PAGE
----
Undergraduate Course: Introduction to Mobile Robotics (INFR10085)
Course Outline
School  School of Informatics 
College  College of Science and Engineering 
Credit level (Normal year taken)  SCQF Level 10 (Year 3 Undergraduate) 
Availability  Available to all students 
SCQF Credits  10 
ECTS Credits  5 
Summary  A mobile robot is a machine controlled by software that uses sensors and other technology to identify its surroundings and move around its environment. This course provides a general understanding of mobile robotics and related concepts, covering topics such as sensing, computer vision (i.e., visual perception), state estimation (e.g., localisation and mapping) and motion planning. The emphasis is on algorithms, probabilistic reasoning, optimization, inference mechanisms, and behaviour strategies, as opposed to electromechanical systems design. Practically useful tools and simulators for developing real robotic systems will also be covered in this course.
At the end of the course, students will develop sufficient skills in the analysis of predominant mobile robots, being able to understand the visual perception and navigation system for a selfdriving car. 
Course description 
Delivery Method:
The course will be delivered through a combination of: (1) live lectures, (2) practical labs, (3) tutorials, and (4) an online discussion forum.
Content/Syllabus:
The exact set of methods and algorithms explored in the course will vary slightly from year to year,
but will include many of the following topics:
 Introduction of Robotics: concept, use cases, and system architecture on sensing, perception & control. Ethical and privacy implication of robots.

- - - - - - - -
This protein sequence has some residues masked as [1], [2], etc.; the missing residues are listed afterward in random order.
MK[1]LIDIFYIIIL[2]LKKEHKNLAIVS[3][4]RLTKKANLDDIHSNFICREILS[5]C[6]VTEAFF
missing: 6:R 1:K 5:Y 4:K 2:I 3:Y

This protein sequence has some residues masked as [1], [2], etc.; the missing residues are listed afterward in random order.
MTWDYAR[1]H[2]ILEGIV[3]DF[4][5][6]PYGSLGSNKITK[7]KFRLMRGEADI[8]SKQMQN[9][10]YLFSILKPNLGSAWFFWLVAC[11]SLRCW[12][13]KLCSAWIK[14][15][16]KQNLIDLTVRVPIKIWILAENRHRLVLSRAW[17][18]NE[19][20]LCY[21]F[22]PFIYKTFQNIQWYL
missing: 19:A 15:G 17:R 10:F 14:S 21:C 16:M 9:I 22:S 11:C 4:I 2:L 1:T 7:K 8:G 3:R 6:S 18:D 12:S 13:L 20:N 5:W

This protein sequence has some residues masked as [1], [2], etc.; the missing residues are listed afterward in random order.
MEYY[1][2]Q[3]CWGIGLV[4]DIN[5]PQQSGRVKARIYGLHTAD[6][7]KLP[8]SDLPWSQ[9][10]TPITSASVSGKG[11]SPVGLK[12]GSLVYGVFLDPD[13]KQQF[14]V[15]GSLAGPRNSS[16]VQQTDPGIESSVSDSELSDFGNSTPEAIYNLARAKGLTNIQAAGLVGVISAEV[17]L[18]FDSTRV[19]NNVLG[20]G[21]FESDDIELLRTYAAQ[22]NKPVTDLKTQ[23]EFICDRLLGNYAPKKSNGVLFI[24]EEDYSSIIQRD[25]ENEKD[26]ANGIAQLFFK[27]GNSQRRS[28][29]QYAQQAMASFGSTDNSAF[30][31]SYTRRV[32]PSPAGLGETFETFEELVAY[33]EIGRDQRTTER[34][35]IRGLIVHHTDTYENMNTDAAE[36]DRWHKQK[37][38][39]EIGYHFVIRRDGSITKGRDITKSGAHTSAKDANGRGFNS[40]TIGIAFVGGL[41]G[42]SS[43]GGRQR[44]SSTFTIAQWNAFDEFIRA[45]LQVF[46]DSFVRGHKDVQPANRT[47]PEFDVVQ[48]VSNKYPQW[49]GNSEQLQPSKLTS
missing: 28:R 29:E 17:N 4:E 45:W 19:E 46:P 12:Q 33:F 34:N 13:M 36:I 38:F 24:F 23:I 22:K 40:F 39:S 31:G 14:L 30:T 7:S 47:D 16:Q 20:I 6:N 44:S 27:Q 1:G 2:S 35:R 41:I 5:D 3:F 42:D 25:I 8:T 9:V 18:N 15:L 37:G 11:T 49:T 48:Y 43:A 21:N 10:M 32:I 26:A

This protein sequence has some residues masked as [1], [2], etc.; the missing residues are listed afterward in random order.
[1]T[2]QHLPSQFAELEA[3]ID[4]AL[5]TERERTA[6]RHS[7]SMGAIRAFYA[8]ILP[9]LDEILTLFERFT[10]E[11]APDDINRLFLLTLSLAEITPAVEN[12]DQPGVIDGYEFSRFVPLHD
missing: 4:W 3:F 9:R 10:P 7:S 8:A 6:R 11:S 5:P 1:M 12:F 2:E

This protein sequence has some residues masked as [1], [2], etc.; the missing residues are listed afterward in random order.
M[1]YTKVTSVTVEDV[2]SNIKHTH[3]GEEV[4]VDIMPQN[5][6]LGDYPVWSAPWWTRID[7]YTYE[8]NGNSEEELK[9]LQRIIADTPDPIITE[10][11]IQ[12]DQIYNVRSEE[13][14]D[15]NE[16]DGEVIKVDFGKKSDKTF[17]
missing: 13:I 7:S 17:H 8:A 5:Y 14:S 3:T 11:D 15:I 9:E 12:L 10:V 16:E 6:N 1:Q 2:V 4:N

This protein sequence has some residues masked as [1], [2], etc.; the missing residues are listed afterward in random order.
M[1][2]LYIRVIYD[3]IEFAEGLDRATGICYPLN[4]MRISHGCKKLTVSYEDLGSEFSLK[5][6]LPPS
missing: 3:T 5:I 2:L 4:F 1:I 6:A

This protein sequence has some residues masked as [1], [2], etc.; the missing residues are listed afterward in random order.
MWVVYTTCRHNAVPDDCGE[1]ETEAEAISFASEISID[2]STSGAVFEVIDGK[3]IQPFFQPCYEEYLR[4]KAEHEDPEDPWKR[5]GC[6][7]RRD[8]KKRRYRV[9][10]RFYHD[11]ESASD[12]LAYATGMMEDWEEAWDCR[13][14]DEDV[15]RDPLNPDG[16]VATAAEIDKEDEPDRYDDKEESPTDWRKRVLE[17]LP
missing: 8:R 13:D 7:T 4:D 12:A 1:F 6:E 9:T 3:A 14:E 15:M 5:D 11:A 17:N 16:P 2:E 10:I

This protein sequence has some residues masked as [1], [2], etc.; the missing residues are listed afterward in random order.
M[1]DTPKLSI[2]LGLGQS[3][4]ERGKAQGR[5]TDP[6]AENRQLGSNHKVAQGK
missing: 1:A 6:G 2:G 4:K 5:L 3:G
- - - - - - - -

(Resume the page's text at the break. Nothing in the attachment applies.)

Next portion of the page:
Math refresher: basic operations of matrix, algebra, probability theory, derivatives.
 Robot Motion Model: Coordinate transformations and Representation of Rotations; Forward kinematics.
 Sensor Model and Measurement: Proprioceptive and exteroceptive models; a case study with cameras, lidar, radar, ultrasonic, inertia etc.
 Recursive State Estimation: Kalman filters, EKF etc.
 Localization & Tracking: Monte Carlo Localization, Ranging based Triangulation, Fingerprinting etc.
 Mapping: environment model, grid map.
 Robot Operating System: basic principles, use cases, and examples.
 SLAM: Framework & systems, loop closing, pose graph optimization.
 Planning and Navigation: Obstacle avoidance, Path planning, receding horizon control.
 Selfdriving Car Development Platform: Basic understanding of usage of CARLA like platform in sensing, perception and navigation.
 Basic Control Theory for Robotics: Openloop and closedloop control. Basic Idea on PID control.

Entry Requirements (not applicable to Visiting Students)
Prerequisites 

Corequisites  
Prohibited Combinations  Students MUST NOT also be taking
Introduction to Vision and Robotics (INFR09019)

Other requirements  Enrolled students are assumed to have:
Experience of AI knowledge and representation issues (equivalent to first and second year courses in Informatics);
Enough school algebra and geometry (e.g., vectors, rotations, trigonometry etc.).
Essential probability theory.
Physics to understand Newton's Laws of Motion.
They are also expected to be familiar with these mathematical methods: Bayes rule, Gaussian Distribution, Covariance matrices.
In addition, students should be comfortable with programming in using Python (or C++) and familiar with Linux systems that are heavily needed for the practical and coursework. 
Information for Visiting Students
Prerequisites  As above. 
High Demand Course? 
Yes 
Course Delivery Information

Academic year 2023/24, Available to all students (SV1)

Quota: None 
Course Start 
Semester 1 
Timetable 
Timetable 
Learning and Teaching activities (Further Info) 
Total Hours:
100
(
Lecture Hours 17,